Verizon files court appeal to stop FCC’s net neutrality rules
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Verizon Communications went to federal court Thursday to try to stop the Federal Communications Commission’s new rules to guarantee open Internet access.
In a widely expected move, the telecommunications giant told the U.S. Court of Appeals for the District of Columbia that the FCC exceeded its authority when it enacted regulations last month to forbid owners of high-speed lines and airwaves from favoring their services over those of competitors.
‘We are deeply concerned by the FCC’s assertion of broad authority for sweeping new regulation of broadband networks and the Internet itself,’ said Michael E. Glover, Verizon’s deputy general counsel. ‘We believe this assertion of authority goes well beyond any authority provided by Congress, and creates uncertainty for the communications industry, innovators, investors and consumers.”
The FCC voted 3 to 2 along party lines last month to enact the regulations to ensure so-called net neutrality, a top priority of President Obama and FCC Chairman Julius Genachowski. The rules prohibit phone and cable companies that provide high-speed Internet service from blocking their customers’ access to any legal content, applications or services.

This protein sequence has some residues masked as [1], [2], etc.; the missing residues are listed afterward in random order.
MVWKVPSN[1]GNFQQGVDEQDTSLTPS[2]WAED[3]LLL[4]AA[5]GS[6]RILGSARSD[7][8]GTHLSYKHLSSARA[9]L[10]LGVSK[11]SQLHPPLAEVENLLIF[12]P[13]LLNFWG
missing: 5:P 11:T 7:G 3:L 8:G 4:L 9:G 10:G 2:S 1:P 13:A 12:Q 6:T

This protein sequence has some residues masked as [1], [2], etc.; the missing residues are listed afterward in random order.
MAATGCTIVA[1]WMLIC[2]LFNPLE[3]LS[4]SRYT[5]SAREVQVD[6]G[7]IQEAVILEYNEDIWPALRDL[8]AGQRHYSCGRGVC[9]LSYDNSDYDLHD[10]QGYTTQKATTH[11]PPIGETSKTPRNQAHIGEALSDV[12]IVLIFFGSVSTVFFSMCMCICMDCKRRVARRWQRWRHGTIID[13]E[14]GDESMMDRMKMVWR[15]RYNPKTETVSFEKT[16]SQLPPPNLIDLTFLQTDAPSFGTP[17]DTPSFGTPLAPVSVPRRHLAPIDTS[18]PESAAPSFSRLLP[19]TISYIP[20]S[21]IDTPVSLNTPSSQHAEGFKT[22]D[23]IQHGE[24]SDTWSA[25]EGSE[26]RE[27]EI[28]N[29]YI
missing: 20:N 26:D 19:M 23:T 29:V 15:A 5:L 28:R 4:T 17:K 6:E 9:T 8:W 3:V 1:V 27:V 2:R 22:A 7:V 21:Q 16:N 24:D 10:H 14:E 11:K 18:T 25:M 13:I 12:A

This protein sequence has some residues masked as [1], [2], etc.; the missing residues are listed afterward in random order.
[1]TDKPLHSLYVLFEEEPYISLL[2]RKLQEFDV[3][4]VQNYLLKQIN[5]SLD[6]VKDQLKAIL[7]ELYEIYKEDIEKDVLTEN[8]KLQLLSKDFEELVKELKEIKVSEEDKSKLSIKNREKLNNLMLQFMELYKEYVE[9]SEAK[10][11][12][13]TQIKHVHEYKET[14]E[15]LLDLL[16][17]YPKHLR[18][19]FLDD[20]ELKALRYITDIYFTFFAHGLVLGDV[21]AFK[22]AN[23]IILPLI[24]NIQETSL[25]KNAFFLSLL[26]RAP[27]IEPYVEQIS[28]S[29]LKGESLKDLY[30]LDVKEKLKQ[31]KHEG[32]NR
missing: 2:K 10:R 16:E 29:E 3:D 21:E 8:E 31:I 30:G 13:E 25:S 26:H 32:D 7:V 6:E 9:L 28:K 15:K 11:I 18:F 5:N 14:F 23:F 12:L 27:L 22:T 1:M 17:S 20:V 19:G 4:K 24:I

The rules are tougher on wired service than on the still-developing market for wireless Internet service. And after years of debate, the regulations did not go as far as some Democrats and many digital rights advocates had wanted. That led to qualified support from some telecommunications companies, such as AT&T Inc.
But many congressional Republicans were outraged by the FCC’s move and have pledged to try to stop it. Verizon, which said it is committed to an open Internet, has been outspoken in arguing the new regulations are not needed.
Genachowski’s office did not immediately comment on the Verizon appeal.
-- Jim Puzzanghera